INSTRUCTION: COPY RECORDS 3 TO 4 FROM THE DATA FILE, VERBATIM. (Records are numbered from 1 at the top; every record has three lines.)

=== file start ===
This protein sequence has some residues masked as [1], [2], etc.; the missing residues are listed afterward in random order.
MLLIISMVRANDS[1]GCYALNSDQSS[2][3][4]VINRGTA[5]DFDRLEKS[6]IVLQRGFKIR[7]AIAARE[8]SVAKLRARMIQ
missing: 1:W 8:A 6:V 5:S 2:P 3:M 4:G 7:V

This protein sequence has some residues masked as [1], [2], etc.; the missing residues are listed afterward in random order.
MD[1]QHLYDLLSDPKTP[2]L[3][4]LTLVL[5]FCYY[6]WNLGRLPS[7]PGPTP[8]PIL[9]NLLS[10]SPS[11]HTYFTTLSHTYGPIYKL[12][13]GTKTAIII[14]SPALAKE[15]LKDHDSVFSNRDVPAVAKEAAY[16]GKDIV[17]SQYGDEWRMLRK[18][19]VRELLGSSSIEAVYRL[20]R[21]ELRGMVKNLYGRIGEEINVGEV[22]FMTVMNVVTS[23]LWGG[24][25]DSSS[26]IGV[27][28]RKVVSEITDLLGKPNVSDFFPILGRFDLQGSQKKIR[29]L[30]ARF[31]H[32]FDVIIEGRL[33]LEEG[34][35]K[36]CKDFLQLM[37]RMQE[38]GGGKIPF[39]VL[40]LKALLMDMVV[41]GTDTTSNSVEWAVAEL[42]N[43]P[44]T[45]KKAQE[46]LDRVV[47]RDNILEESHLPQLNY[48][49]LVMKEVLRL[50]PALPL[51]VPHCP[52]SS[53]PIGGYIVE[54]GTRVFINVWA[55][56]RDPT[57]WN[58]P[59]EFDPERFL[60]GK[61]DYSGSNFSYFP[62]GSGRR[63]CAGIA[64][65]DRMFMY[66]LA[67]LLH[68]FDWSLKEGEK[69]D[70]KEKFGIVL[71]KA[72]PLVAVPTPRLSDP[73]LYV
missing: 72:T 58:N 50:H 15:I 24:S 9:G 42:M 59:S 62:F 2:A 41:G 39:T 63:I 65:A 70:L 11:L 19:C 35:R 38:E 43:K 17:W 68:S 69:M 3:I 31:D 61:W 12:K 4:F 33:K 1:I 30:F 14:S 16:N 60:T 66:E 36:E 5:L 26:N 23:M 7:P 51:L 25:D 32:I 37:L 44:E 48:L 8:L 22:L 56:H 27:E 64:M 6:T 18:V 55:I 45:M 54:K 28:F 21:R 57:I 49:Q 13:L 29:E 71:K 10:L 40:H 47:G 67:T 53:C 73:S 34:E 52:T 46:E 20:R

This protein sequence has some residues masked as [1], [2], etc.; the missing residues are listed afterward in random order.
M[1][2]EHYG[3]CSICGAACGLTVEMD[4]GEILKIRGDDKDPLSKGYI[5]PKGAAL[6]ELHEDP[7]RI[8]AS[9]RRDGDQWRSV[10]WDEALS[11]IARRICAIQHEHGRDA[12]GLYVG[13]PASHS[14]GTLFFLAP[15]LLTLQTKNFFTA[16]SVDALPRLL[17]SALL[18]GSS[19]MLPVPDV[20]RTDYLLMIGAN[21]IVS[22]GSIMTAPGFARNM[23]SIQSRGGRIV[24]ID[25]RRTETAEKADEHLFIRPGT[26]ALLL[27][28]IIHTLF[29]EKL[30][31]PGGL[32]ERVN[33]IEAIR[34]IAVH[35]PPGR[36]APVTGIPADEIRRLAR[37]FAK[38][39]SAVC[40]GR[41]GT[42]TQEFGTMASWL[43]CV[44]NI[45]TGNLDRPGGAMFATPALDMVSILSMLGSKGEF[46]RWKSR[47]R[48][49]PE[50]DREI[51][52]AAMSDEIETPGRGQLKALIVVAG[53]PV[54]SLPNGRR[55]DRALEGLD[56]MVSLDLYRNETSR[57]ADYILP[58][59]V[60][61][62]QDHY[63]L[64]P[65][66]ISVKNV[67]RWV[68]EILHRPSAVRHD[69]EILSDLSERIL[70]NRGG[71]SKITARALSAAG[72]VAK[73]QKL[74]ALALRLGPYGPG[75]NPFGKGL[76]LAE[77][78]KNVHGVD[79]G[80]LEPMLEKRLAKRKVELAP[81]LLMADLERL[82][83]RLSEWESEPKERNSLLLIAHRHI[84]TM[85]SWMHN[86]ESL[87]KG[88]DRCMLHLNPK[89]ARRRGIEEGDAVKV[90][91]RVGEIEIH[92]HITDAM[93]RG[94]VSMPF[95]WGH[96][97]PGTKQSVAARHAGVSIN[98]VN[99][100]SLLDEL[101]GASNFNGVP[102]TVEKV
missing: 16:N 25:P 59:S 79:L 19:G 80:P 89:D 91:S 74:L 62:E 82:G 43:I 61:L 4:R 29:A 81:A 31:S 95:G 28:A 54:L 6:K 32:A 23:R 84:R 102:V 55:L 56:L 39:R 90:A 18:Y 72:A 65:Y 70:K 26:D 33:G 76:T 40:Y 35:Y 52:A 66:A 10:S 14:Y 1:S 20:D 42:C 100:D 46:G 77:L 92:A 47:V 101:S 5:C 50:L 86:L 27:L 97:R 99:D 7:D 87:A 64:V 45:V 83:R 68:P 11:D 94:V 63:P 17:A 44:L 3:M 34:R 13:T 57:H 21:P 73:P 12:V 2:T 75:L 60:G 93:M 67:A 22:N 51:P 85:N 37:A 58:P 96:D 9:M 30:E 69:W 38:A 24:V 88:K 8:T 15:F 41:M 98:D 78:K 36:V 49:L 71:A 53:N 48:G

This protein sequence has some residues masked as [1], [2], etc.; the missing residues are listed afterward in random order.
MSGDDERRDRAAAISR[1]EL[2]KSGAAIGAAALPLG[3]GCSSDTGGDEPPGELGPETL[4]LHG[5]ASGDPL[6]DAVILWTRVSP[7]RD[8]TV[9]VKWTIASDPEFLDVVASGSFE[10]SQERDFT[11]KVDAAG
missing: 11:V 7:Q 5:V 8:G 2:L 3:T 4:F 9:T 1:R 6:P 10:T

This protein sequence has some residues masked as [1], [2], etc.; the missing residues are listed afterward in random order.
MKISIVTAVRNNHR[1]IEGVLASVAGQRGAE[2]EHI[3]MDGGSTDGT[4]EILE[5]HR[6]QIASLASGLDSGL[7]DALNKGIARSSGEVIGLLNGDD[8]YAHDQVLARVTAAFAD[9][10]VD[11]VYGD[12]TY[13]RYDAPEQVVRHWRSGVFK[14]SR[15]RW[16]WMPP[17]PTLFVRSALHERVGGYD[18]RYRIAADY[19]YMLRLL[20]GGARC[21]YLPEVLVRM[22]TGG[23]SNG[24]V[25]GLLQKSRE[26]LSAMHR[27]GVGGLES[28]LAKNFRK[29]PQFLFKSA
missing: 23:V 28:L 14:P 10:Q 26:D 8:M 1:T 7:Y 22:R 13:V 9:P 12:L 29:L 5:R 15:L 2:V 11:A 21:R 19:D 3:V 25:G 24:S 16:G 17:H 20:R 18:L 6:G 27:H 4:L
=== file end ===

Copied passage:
This protein sequence has some residues masked as [1], [2], etc.; the missing residues are listed afterward in random order.
M[1][2]EHYG[3]CSICGAACGLTVEMD[4]GEILKIRGDDKDPLSKGYI[5]PKGAAL[6]ELHEDP[7]RI[8]AS[9]RRDGDQWRSV[10]WDEALS[11]IARRICAIQHEHGRDA[12]GLYVG[13]PASHS[14]GTLFFLAP[15]LLTLQTKNFFTA[16]SVDALPRLL[17]SALL[18]GSS[19]MLPVPDV[20]RTDYLLMIGAN[21]IVS[22]GSIMTAPGFARNM[23]SIQSRGGRIV[24]ID[25]RRTETAEKADEHLFIRPGT[26]ALLL[27][28]IIHTLF[29]EKL[30][31]PGGL[32]ERVN[33]IEAIR[34]IAVH[35]PPGR[36]APVTGIPADEIRRLAR[37]FAK[38][39]SAVC[40]GR[41]GT[42]TQEFGTMASWL[43]CV[44]NI[45]TGNLDRPGGAMFATPALDMVSILSMLGSKGEF[46]RWKSR[47]R[48][49]PE[50]DREI[51][52]AAMSDEIETPGRGQLKALIVVAG[53]PV[54]SLPNGRR[55]DRALEGLD[56]MVSLDLYRNETSR[57]ADYILP[58][59]V[60][61][62]QDHY[63]L[64]P[65][66]ISVKNV[67]RWV[68]EILHRPSAVRHD[69]EILSDLSERIL[70]NRGG[71]SKITARALSAAG[72]VAK[73]QKL[74]ALALRLGPYGPG[75]NPFGKGL[76]LAE[77][78]KNVHGVD[79]G[80]LEPMLEKRLAKRKVELAP[81]LLMADLERL[82][83]RLSEWESEPKERNSLLLIAHRHI[84]TM[85]SWMHN[86]ESL[87]KG[88]DRCMLHLNPK[89]ARRRGIEEGDAVKV[90][91]RVGEIEIH[92]HITDAM[93]RG[94]VSMPF[95]WGH[96][97]PGTKQSVAARHAGVSIN[98]VN[99][100]SLLDEL[101]GASNFNGVP[102]TVEKV
missing: 16:N 25:P 59:S 79:L 19:G 80:P 89:D 91:S 74:L 62:E 82:G 43:I 61:L 4:R 29:A 81:A 31:S 95:G 28:A 54:L 6:K 32:A 23:R 84:R 102:V 55:L 56:L 39:R 90:A 18:Y 72:A 65:Y 70:K 26:D 33:G 76:T 40:Y 35:Y 52:A 66:A 10:S 14:Y 1:S 20:D 42:C 100:D 46:G 77:L 92:A 47:V 101:S 5:C 50:L 86:L 27:L 97:R 99:D 7:D 87:A 64:V 45:V 83:R 68:P 11:D 94:V 63:P 17:A 44:L 3:M 34:R 13:T 57:H 21:P 73:P 12:V 2:T 75:L 60:G 93:M 67:A 22:N 51:P 85:N 37:A 58:P 96:D 9:M 30:E 69:W 38:A 24:V 88:K 8:T 15:F 41:M 98:D 78:K 36:V 49:L 71:A 53:N 48:G

This protein sequence has some residues masked as [1], [2], etc.; the missing residues are listed afterward in random order.
MSGDDERRDRAAAISR[1]EL[2]KSGAAIGAAALPLG[3]GCSSDTGGDEPPGELGPETL[4]LHG[5]ASGDPL[6]DAVILWTRVSP[7]RD[8]TV[9]VKWTIASDPEFLDVVASGSFE[10]SQERDFT[11]KVDAAG
missing: 11:V 7:Q 5:V 8:G 2:L 3:T 4:F 9:T 1:R 6:P 10:T